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  1. #1
    SitePoint Member
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    Thumbs up Do Internet Marketers Trust You

    Let's continue building trust with our internet marketing visitors. You've checked your site links, your color schemes and your fonts.

    Now it's time to move on to some areas that you can use to build a solid relationship with your site's visitors.
    Do you have an About Me section linked to every page? Do you have contact information linked to every page?

    A visitor wants to know who they are buying from, and they also want to know how to reach you if they have questions. This is vital to

    trust and sales, no matter what you are selling or what information you are trying to share. A link to contact info or the contact info

    itself should be on every page of your site.

    It's become more common lately to include a real name, real street address and often a real phone number in your contact info. I

    have mixed feelings about this, there are security concerns and identity theft problems online. If you don't have a business address

    separate from your home address and don't want to share your real world home address with internet visitors, get a Post Office Box

    and use that for communication. Be sure to include a valid email address in your contact information. If you don't want to share your

    full name, use a company name (it doesn't have to be registered with the state) or your first name. "Contact Cyndi at ..." Just be sure

    to include some valid form of contact.

    Be professional. Your html editor or word processing program has a spell checker for a reason. It's to prevent spelling errors from

    creeping into your page. Use it. Often. Nothing screams unprofessional like an unchecked page that has many spelling errors and

    typos. Watch out for common words that can slip past a spell checker. For example - you have a site, not a SIGHT. The word site

    refers to an object, the word sight refers to the act of seeing. Don't confuse the two!

    Never ever ever (did I say never?) use Geek Speak, Leet Speak or texting speak. You will give the impression of being a 12 year old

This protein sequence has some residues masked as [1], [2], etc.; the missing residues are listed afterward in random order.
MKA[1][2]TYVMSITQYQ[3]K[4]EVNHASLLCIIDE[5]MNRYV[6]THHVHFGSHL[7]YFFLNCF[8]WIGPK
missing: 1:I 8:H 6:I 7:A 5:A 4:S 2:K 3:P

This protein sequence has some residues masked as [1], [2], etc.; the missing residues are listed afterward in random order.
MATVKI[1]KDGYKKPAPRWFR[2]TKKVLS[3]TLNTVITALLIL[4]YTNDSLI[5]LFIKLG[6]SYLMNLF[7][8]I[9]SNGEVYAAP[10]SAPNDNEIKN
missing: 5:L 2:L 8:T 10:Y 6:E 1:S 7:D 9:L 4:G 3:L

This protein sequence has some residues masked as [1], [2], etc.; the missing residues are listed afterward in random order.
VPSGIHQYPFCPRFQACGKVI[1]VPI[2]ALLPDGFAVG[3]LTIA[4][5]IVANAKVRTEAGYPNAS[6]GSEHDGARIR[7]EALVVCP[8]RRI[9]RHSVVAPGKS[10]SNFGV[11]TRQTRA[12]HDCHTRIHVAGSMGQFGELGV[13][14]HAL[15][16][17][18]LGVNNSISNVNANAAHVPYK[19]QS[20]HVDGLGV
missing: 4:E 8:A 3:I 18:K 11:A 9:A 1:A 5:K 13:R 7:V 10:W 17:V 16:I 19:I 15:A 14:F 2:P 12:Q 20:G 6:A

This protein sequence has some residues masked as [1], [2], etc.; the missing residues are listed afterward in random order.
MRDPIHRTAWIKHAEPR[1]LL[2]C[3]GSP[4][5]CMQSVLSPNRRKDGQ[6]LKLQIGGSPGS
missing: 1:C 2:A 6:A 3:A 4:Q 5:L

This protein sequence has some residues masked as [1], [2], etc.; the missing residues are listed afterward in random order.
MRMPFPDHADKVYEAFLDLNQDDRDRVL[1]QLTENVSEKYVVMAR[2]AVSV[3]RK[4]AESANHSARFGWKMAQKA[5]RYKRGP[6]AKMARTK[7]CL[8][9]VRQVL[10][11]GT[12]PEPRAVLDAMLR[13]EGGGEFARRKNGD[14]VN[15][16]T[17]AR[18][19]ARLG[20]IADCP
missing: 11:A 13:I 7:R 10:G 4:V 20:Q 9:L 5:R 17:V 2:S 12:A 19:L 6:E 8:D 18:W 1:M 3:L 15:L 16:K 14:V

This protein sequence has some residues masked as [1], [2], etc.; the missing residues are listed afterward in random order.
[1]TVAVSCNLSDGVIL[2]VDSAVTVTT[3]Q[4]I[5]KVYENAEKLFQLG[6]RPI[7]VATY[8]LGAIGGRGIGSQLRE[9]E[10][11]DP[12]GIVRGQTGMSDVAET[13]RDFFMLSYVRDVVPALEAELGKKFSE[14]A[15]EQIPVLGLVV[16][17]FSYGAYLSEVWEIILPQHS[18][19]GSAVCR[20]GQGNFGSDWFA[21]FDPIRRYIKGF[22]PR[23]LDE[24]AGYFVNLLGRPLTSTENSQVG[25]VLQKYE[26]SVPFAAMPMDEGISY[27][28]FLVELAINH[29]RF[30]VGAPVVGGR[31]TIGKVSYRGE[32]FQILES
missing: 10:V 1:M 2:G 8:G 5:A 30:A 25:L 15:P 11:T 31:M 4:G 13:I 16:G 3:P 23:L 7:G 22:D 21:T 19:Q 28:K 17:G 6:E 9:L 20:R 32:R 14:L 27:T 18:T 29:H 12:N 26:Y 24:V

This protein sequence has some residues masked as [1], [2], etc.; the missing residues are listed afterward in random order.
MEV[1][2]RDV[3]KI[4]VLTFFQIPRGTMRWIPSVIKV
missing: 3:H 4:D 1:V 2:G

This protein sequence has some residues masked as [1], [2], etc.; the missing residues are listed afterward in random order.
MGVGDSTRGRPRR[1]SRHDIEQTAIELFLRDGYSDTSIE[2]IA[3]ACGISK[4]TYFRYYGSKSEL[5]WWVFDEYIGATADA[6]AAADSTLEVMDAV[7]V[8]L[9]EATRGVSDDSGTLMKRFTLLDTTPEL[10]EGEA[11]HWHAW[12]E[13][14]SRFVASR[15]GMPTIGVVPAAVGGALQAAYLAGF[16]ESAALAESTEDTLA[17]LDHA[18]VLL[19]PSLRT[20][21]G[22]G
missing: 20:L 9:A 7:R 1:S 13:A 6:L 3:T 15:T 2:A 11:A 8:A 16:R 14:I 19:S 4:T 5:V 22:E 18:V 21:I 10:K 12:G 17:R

who hasn't learned English. A site full of you are here and you should buy this thing will do absolutely nothing to build trust!

    If you are selling products from your site, join Thawte, TrustE or other services that check your site for security and give you a logo

    that can be displayed on your pages.

    If you have a search page or checkout page be sure there are clear concise directions. Check your error messages for wording. Are

    they clear, and even more importantly are they friendly? Everyone makes mistakes, but who wants an error message that makes the

    visitor feel stupid? If there is an info box that is mandatory, clearly mark it. If a customer has problems filling in an order page, they

    will leave your site so fast you won't see anything but a cloud of dust and you will lose the sale and the customer forever.

    If you are selling someone else's product, check their order page. Is it easy to understand? If not, either find another merchant or

    include a brief instruction area on your sales page that addresses those areas of uncertainty.

    Try to remember to check the off site order links on your pages periodically. Again if your customer can't reach the order page, you

    will lose the sale and the customer. Pop off an email to the merchant pointing out the problem and asking for a new link, if available.

    They may be unaware of the problem and thank you for the heads up!

    Pay attention to these little details and you will be able to build a loyal, trusting group of visitors and customers and fulfill your internet

    dreams of success.

    <snip>
    Last edited by Shyflower; Jan 3, 2008 at 06:20. Reason: self-promotion not allowed

  2. #2
    SitePoint Enthusiast
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    Your information is useful-the issue of trust is one that I have considered a lot since the holiday period. There are so many underhand marketing tactics around the holiday that they really must hurt people's trust in them. They could learn a lesson from this.


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